Seven month sweetness

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My little lion is seven months sweet and every time I touch his soft, tufted mane to my lips or am felled by his magnificent smile or hear a long string of onomatopoeias bubbling off his lips or watch him happily gagging himself on the legs of his best, his dearest friend, sophie the giraffe, I think I might die from joy. I love that we were all at one time seven months sweet.

 

Seven month sweetness

To be a mother is to ache

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I wanted to be a mother.
I wanted soft skin to nibble on,
warm, small bodies to wear in lovely maternal wraps,
eager, young hearts to teach to love the true, the good, the beautiful.

I just didn’t want to be so achingly tired.
I didn’t want my dreams to be dashed.
I didn’t want my body to be irrevocably altered.
I didn’t want my time to be reduced to nothing.

I thought of woman after woman
surrendering their bodies and lives,
doing these common acts of
carrying and waiting;
most now buried and turned to dust;
their stories forgotten though
they bore and bear history forward.

When I looked at that plastic stick,
it’s two lines rechristening me:
mother,
I didn’t realize what giving my body for
the tiniest of lives would mean.

That to be a mother is to ache, to be dashed, irrevocably altered, and reduced to nothing.
But then to be remade.

Until I unworthily waited for and carried the weight of life,
I couldn’t fathom that for a person to be a whole universe for a person is to defy time and space.
To grow great and magnificently spherical with a wild changeling;
with a momentary rosebud, tadpole, whirlwind, pugilist but always
person fated to be an
immortal horror or everlasting splendor
is the most unbearable and beautiful
mystery.

To be a mother is to ache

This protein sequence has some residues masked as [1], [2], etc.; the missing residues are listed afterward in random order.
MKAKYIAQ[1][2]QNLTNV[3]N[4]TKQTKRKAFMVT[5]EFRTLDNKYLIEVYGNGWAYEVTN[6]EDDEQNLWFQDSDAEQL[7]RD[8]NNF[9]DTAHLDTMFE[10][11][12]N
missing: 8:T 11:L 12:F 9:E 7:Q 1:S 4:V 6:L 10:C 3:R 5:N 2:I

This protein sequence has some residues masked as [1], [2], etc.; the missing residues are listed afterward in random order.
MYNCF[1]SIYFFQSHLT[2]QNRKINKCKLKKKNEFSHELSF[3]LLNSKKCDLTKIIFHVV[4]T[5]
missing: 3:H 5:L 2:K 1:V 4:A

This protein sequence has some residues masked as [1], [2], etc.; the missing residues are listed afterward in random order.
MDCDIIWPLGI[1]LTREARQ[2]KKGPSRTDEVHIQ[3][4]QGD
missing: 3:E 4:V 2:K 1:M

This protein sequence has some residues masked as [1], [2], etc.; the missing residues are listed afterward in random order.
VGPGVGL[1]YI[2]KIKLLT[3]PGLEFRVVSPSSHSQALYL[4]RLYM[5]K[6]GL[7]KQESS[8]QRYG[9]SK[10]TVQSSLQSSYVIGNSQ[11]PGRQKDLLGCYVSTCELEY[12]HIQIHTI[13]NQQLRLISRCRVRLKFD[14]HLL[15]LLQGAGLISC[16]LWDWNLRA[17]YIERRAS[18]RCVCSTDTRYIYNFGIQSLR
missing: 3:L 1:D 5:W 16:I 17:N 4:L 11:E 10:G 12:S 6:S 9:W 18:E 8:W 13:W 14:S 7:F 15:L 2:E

The things they don’t tell you

 

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They tell you it’s the hardest thing you’ll ever do. They tell you how mundane and unfulfilling it will be to be a mother at a tossed-away age of twenty-three.

But they fail to tell you about those wondrous, fleeting gifts you will be given:

How his earliest self will seem almost otherworldly as he moves in frail slow motion and stares with calm contemplative eyes.

How his newborn cries will sound like the bleating of a lamb and how his hair will remind you of a baby bird’s feathers.

How when you bring his tiny body up against you to burp, he’ll start suckling innocently and delightfully on your shoulder.

•••

And for all the trials you are set to face, they tell you “this too shall pass”, but they don’t tell you how many things must pass before you understand that to be true.

The waves of tears and nightmares. The anxiety that pulls you in a hazy half-asleep panic to find him and touch him and make sure he is alive.

The excruciating cries in the early morning as air works through the tight maze of his intestines.

The frantic fearfulness you feel each night as you descend into a deep sleepless abyss.

The agony of latching him, tiny-mouthed and tired onto your raw, red breast.

•••

They tell you that your life will never be the same again. That it’s monotonous and messy. They offer these words sympathetically as if you are willingly choosing a promethean fate.

And perhaps you are.

To have the ever-growing weight of another person attached to your chest and to clean his soiled self again and again as a consequence for bringing his eternal soul into the world might be appropriately likened to being chained to a cliff side and having a vulture come peck at your liver over and over again as a consequence for bringing Olympian fire into the world.

•••

They tell you to pursue your dreams and live your life first. As though it will be extinguished rather than transfigured.

They are right, though, in implying that birth is a death.

At an hour unknown, a cleaving of bodies and the emergence of a little soul out of the dark into unbearable brightness.

A day that stands as a door to daily death for your once sleepy self. A day, a door to newborn, new-found life as someone’s, some whole person’s mother.

The things they don’t tell you